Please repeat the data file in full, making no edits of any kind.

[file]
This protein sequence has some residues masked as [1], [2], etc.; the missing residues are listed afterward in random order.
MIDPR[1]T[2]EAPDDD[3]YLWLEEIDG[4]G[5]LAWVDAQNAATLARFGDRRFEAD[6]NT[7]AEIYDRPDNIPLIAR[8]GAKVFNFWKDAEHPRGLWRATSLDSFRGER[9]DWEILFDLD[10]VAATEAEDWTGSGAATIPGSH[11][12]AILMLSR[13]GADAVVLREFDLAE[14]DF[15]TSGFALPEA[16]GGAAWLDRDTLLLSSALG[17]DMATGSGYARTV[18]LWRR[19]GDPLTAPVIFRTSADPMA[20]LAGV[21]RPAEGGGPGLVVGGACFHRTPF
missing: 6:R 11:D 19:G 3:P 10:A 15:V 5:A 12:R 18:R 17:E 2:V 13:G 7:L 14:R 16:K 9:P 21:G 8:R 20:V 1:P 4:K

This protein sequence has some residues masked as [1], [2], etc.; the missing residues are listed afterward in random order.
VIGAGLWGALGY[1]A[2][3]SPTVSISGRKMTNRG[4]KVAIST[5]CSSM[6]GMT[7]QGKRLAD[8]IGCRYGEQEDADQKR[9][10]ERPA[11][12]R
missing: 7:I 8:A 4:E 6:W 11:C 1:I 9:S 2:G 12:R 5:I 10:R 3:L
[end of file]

This protein sequence has some residues masked as [1], [2], etc.; the missing residues are listed afterward in random order.
MIDPR[1]T[2]EAPDDD[3]YLWLEEIDG[4]G[5]LAWVDAQNAATLARFGDRRFEAD[6]NT[7]AEIYDRPDNIPLIAR[8]GAKVFNFWKDAEHPRGLWRATSLDSFRGER[9]DWEILFDLD[10]VAATEAEDWTGSGAATIPGSH[11][12]AILMLSR[13]GADAVVLREFDLAE[14]DF[15]TSGFALPEA[16]GGAAWLDRDTLLLSSALG[17]DMATGSGYARTV[18]LWRR[19]GDPLTAPVIFRTSADPMA[20]LAGV[21]RPAEGGGPGLVVGGACFHRTPF
missing: 6:R 11:D 19:G 3:P 10:A 15:V 5:A 12:R 18:R 17:E 2:V 13:G 7:L 14:R 16:K 9:P 21:G 8:R 20:V 1:P 4:K

This protein sequence has some residues masked as [1], [2], etc.; the missing residues are listed afterward in random order.
VIGAGLWGALGY[1]A[2][3]SPTVSISGRKMTNRG[4]KVAIST[5]CSSM[6]GMT[7]QGKRLAD[8]IGCRYGEQEDADQKR[9][10]ERPA[11][12]R
missing: 7:I 8:A 4:E 6:W 11:C 1:I 9:S 2:G 12:R 5:I 10:R 3:L